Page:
Category: Family

Blog author: jcarter
Tuesday, October 27, 2015

1900houseStories can convey, so much better than raw data can, the human effects of the increased living standards that market-driven innovation has provided us, says Steven Horwitz. He notes how the BBC and PBS series 1900 House shows what a nightmare it was to live at the turn of the twentieth century. Mothers in particular had it especially rough:

She has to get up early to make sure the range is warm enough to make breakfast, and by the time she is done cooking, serving, and cleaning up with 1900 technology, it’s time to start lunch. Dinner requires even more time. Like the washing machine and dryer, the time created by modern kitchen appliances has freed women from drudgery and created opportunities for education and leisure that were unheard of in human history.

We tend to romanticize the past, forgetting that without the labor-saving technology we take for granted previous generations—again, mostly women—were in bondage to their daily chores:

marriage-bandaid1As Christianity loses influence in the West, and as culture corresponds by taking its cues from the idols of hedonism, it can be easy to forget that most of these challenges are not new.

In an article for Leadership Journal, Ryan Hoselton highlights these recurring “crises,” pondering what lessons we might learn from Christian responses of ages past.

On the topic of family, and more specifically, family in decline, Hoselton points to Herman Bavinck’s The Christian Family, which takes aim at the range of threats to the family and how we (the church) might counteract the social drift. “There has never been a time when the family faced so severe a crisis as the time in which we are now living,” he writes, describing everything from divorce to sexual immorality, human trafficking to infanticide.

The book was written in 1908, but do these problems sound familiar? (more…)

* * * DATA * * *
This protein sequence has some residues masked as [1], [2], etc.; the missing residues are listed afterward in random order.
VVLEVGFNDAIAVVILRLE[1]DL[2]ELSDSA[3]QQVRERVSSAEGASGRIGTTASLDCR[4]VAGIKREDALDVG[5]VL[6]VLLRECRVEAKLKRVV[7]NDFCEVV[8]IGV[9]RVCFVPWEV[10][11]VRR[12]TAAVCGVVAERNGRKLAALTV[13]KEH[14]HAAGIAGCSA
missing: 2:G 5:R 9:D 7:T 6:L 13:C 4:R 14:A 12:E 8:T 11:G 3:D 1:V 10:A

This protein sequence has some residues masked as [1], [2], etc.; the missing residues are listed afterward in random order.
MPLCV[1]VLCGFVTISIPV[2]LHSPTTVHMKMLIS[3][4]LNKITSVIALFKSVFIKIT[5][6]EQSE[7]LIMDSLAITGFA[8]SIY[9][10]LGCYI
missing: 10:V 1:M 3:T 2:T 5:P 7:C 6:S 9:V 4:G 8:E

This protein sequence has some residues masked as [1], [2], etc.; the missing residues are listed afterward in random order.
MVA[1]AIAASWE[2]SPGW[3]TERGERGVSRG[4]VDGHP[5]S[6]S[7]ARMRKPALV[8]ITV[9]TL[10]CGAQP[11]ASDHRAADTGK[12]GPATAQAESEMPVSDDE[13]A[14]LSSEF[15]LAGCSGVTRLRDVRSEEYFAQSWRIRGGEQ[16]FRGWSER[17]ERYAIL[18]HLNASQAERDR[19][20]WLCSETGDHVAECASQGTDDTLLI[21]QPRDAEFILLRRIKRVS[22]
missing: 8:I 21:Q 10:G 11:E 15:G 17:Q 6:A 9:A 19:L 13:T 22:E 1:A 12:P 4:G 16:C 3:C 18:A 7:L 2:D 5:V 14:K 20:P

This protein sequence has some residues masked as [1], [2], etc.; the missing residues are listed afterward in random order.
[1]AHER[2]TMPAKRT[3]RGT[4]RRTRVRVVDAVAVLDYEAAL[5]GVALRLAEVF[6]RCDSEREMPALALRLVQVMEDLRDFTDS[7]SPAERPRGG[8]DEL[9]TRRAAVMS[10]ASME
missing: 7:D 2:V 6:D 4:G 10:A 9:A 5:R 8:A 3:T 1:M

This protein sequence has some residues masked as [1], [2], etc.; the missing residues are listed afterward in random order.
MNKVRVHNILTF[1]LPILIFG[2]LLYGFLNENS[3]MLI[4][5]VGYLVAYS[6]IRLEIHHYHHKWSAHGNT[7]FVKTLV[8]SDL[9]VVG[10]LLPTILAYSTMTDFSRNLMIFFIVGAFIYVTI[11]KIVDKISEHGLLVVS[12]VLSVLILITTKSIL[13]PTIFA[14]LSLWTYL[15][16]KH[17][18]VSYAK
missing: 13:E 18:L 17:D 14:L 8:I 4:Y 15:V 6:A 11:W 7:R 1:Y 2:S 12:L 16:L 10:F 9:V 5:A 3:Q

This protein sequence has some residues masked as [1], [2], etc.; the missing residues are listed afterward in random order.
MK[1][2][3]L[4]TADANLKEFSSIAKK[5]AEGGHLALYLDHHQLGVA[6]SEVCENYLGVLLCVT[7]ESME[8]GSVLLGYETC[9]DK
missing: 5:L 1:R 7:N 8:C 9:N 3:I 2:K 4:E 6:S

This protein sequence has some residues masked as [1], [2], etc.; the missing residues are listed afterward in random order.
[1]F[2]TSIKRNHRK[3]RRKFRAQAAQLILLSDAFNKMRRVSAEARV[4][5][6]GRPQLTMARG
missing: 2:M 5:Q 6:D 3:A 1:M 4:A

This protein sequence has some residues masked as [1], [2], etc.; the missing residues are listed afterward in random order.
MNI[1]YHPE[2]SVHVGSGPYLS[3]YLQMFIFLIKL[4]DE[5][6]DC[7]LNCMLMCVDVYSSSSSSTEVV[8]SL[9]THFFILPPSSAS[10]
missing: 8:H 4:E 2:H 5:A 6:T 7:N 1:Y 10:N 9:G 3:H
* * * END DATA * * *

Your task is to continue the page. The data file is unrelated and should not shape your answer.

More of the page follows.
lesmis4The media is buzzing with chatter about immigration and the heartbreaking refugee crisis in the Middle East. Yet even as we learn more about the types of suffering and oppression that these people are fleeing, the temptation to look inward remains.

All of these cases involve a range of complex considerations, to be sure. But in a nation as big and as prosperous as ours, we should find it easier than most to err on the side of welcoming the stranger. Further, as citizens of a country whose success is so deeply rooted in the entrepreneurial efforts and exploits of immigrants and escapees, we ought to understand the profound value and creative capacity of all humankind, regardless of degree or pedigree.

But even before and beyond all that, as Christians, we offer a type of justice that so clearly begins with love of God and neighbor. Ours is an approach that recognizes the importance of rightly ordered relationships, and as with all relationships, that means an embrace of vulnerability and struggle and imagination. Ours is an ethic that relishes in the risk of sacrifice and is willing to deny our man-made priorities of security and comfortability. All that but one might be saved.

This doesn’t mean that we ignore or bypass considerations of political prudence, the rule of law, and the various practical constraints of any free and orderly society. But it does mean that our hearts, hands, and words ought to reflect a basic motivation of love, mercy, and hospitality. For the Christian, building a wall might be the right and just policy outcome for a particular situation, but it ought not be our shining characteristic. (more…)

onward-russell-moore-culture-gospelOne of the long-running mistakes of the church has been its various confinements of cultural engagement to particular spheres (e.g. churchplace ministry) or selective “uses” (e.g. evangelistic conversion).

But even if we manage to broaden the scope of our stewardship — recognizing that God has called us to pursue truth, goodness, and beauty across all spheres of creation — our imaginations will still require a strong injection of the transformative power of Jesus.

When we seek God first and neighbor second, we no longer proceed from the base assumptions of earthbound goods — the “love of man” what-have-you. Yes, our goals and actions will occasionally find overlap with those of the world, but eventually, the upside-down economics of the Gospel will set us apart. We will do certain things and make certain sacrifices that are foreign and incomprehensible to those around us.

This has implications for all areas, but much of it boils down to our basic views about the human person: his and her dignity and destiny as an image-bearer of an almighty God. Once our hearts are transformed according to his designs and our views about our neighbors are aligned to God’s story about his children, our cultural engagement will manifest in unpredictable and mysterious ways. This is, after all, what it means to be strangers in a strange land, as Episode 1 of For the Life of the World artfully explains.